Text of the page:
Our Social Fabric as a Driver in Environmental Action

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The intricate web of relationships, values, and norms that bind communities together forms the community’s ‘Social Fabric.’ It influences general behavior and the community’s values, which cultivate an interest in the environment and the attitude to push for policy changes.

The environment extends beyond human interactions to include our relationship with the natural world. Given that we all need the environment to conduct our businesses in one way or another, the social fabric around us becomes very important.

Building a solid social fabric is crucial for fostering a culture of environmental stewardship and collective action towards sustainability. These activities can be included in education and Community Engagement Activities.

One such activity that Sustainable Inclusive Business, in partnership with the National Environment Management Authority of Kenya (NEMA), recently organized was the Extended Producer Responsibility (EPR) workshop. Supported by USAID and Prosper Africa, this workshop brought together over 150 producers and waste handlers/pickers in Nairobi to deliberate on the private sector’s contribution to implementing EPR in the country.

The workshop included a mix of plastic waste value chain stakeholders, from the informal waste sector (handlers/pickers) to product and packaging manufacturers, Producer Responsibility Organizations, and recyclers. Since the waste pickers are the unsung heroes in the waste management process, ensuring their inclusion and involvement in the workshop was crucial. These individuals and groups are pivotal in moving us closer to closing the circular economy loop.

At the same time, the waste pickers face life-threatening challenges out in the field, only to deliver the collected waste and run into further challenges such as underpayment and their collected waste being rejected due to its ‘unrecyclable nature.’ This workshop gave the waste pickers a platform to present their daily challenges to key stakeholders.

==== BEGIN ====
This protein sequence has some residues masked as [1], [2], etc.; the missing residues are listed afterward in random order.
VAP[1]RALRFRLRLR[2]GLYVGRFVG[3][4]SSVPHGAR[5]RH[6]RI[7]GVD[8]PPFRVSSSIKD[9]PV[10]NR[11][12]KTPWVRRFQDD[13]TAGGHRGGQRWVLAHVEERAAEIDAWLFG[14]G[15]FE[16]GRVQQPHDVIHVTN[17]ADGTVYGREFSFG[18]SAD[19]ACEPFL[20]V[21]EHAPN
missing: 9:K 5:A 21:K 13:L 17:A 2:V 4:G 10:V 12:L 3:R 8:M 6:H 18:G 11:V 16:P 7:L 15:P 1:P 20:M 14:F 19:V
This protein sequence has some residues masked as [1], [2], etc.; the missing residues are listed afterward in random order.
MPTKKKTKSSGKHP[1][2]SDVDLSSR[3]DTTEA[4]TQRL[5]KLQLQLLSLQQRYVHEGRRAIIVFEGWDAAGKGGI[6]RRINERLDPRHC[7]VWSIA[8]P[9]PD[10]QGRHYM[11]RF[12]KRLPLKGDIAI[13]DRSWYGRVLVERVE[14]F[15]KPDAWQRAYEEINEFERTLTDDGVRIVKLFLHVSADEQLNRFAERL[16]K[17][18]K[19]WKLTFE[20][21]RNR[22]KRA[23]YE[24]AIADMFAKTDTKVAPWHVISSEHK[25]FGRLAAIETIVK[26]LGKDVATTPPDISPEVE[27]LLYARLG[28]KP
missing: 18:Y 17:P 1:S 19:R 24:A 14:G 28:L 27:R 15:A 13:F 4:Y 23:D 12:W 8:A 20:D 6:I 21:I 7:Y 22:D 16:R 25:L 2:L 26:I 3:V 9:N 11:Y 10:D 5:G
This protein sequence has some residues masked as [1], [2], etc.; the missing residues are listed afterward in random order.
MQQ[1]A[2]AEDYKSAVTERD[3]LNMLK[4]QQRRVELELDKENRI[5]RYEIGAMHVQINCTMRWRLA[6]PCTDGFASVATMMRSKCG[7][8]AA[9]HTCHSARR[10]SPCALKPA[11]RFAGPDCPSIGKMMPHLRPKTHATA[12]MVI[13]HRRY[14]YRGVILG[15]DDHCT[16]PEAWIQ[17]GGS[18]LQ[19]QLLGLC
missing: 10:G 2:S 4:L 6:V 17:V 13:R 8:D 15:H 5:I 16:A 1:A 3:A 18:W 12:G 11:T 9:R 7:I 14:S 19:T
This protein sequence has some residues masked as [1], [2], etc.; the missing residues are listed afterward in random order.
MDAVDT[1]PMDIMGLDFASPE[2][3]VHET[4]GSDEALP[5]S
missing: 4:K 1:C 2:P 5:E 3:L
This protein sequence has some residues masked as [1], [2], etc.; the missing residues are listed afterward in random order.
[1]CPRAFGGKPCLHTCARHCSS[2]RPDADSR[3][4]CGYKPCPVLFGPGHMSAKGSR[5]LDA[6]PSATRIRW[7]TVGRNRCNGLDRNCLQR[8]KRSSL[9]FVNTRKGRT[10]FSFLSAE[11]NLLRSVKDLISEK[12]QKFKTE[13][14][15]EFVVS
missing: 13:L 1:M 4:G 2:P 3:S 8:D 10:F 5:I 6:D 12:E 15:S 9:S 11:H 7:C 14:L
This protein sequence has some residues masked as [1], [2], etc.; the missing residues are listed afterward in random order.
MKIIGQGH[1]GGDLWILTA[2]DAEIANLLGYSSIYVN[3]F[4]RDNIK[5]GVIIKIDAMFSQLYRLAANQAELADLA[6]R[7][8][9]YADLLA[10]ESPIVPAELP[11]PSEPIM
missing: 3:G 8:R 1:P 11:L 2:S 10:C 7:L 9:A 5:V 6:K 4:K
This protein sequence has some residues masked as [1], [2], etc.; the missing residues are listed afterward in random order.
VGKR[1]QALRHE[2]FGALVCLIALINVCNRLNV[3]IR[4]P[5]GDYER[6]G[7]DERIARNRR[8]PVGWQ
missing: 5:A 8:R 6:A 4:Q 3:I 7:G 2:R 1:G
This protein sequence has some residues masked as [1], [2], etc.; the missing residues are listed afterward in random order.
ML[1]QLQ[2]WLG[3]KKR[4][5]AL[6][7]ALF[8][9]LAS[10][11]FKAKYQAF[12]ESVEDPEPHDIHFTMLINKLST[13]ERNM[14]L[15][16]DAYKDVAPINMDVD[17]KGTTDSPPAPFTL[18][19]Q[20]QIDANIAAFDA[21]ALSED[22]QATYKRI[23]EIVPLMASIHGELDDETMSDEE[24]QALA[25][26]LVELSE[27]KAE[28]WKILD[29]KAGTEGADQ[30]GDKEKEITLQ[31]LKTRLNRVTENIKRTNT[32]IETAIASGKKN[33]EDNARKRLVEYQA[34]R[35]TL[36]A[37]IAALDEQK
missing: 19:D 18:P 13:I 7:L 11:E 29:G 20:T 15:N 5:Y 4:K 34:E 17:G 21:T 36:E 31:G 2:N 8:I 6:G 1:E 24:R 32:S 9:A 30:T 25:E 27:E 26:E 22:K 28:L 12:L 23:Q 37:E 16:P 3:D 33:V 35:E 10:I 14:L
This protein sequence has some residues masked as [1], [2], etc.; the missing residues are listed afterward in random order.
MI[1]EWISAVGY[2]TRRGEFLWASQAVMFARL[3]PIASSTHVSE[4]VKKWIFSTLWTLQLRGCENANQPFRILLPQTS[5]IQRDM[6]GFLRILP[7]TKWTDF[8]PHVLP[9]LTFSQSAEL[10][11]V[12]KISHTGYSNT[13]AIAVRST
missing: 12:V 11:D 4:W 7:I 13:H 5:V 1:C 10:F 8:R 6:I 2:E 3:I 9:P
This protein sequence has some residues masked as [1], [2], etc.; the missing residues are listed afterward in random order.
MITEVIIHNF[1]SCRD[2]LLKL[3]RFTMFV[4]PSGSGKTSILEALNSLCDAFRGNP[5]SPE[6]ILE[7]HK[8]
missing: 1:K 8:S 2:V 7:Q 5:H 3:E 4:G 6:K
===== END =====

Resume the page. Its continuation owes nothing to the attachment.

Being one of the activities sparked by a responsible social fabric, this workshop session brought together key stakeholders in the plastics value chain, including manufacturing companies from various industries (dairy, food & beverage, detergents, and packaging manufacturers, among others) that utilize plastic packaging for their products, Producer Responsibility Organizations, The Kenya Plastics Pact, County Government Representatives, and waste pickers associations.

This workshop, therefore, presented a platform for the unsung heroes in the waste management system, the waste pickers, to push for action. Producers and manufacturers now have the opportunity to revise their compensation rates for the waste pickers to avoid the legal and steep financial consequences of having their products end up in the environment. Another option is to redesign their packaging and make it easily recyclable, raising its demand from waste pickers and recyclers and not ending up in the environment.

The social fabric for environmentalists is about more than just protecting nature; it’s about weaving together a tapestry of relationships, values, and actions that promote sustainability and well-being for all. We can create a resilient and vibrant social fabric that supports lasting change by building strong community associations, fostering a culture of environmental stewardship, pushing for supportive policies, and empowering individuals to take action. Together, we can weave a brighter, symbiotic future for the planet, the people, and our proceeds.

By Absalom Mulama, Communications Assistant, Sustainable Inclusive Business-Kenya